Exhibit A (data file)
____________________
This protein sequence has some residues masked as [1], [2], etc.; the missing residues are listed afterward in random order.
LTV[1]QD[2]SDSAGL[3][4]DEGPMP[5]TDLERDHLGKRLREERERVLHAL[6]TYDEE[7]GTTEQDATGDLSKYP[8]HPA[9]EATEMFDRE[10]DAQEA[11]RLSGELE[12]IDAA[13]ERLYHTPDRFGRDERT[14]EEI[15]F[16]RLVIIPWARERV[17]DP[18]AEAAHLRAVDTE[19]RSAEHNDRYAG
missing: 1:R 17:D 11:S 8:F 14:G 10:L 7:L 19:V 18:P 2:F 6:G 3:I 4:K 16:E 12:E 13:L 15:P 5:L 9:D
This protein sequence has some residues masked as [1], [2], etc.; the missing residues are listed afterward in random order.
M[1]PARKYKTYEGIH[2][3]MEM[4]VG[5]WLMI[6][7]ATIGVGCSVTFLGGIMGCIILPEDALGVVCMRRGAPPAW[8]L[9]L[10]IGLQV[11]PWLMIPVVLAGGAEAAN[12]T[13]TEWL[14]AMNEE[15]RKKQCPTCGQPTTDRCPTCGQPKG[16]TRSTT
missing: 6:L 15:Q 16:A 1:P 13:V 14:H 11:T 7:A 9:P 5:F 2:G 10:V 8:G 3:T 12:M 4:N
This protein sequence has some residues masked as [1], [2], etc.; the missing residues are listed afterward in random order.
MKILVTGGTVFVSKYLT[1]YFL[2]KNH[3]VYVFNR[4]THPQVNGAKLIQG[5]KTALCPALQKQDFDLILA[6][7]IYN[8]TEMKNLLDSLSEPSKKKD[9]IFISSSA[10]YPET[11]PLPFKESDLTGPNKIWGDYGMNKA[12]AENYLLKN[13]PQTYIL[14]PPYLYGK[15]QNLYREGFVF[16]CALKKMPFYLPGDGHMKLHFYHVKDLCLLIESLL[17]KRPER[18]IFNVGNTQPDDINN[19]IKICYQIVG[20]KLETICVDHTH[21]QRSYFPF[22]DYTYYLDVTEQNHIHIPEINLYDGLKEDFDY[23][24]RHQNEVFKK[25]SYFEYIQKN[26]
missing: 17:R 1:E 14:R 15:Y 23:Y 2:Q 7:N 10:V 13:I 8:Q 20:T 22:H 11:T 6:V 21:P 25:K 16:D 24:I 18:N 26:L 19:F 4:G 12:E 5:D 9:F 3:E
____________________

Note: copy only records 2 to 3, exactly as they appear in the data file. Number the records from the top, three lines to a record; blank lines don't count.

This protein sequence has some residues masked as [1], [2], etc.; the missing residues are listed afterward in random order.
M[1]PARKYKTYEGIH[2][3]MEM[4]VG[5]WLMI[6][7]ATIGVGCSVTFLGGIMGCIILPEDALGVVCMRRGAPPAW[8]L[9]L[10]IGLQV[11]PWLMIPVVLAGGAEAAN[12]T[13]TEWL[14]AMNEE[15]RKKQCPTCGQPTTDRCPTCGQPKG[16]TRSTT
missing: 6:L 15:Q 16:A 1:P 13:V 14:H 11:T 7:A 9:P 5:F 2:G 10:V 8:G 3:T 12:M 4:N
This protein sequence has some residues masked as [1], [2], etc.; the missing residues are listed afterward in random order.
MKILVTGGTVFVSKYLT[1]YFL[2]KNH[3]VYVFNR[4]THPQVNGAKLIQG[5]KTALCPALQKQDFDLILA[6][7]IYN[8]TEMKNLLDSLSEPSKKKD[9]IFISSSA[10]YPET[11]PLPFKESDLTGPNKIWGDYGMNKA[12]AENYLLKN[13]PQTYIL[14]PPYLYGK[15]QNLYREGFVF[16]CALKKMPFYLPGDGHMKLHFYHVKDLCLLIESLL[17]KRPER[18]IFNVGNTQPDDINN[19]IKICYQIVG[20]KLETICVDHTH[21]QRSYFPF[22]DYTYYLDVTEQNHIHIPEINLYDGLKEDFDY[23][24]RHQNEVFKK[25]SYFEYIQKN[26]
missing: 17:R 1:E 14:R 15:Y 23:Y 2:Q 7:N 10:V 13:I 8:Q 20:T 22:H 11:T 6:V 21:P 25:K 16:D 24:I 18:N 26:L 19:F 4:G 12:E 5:D 9:F 3:E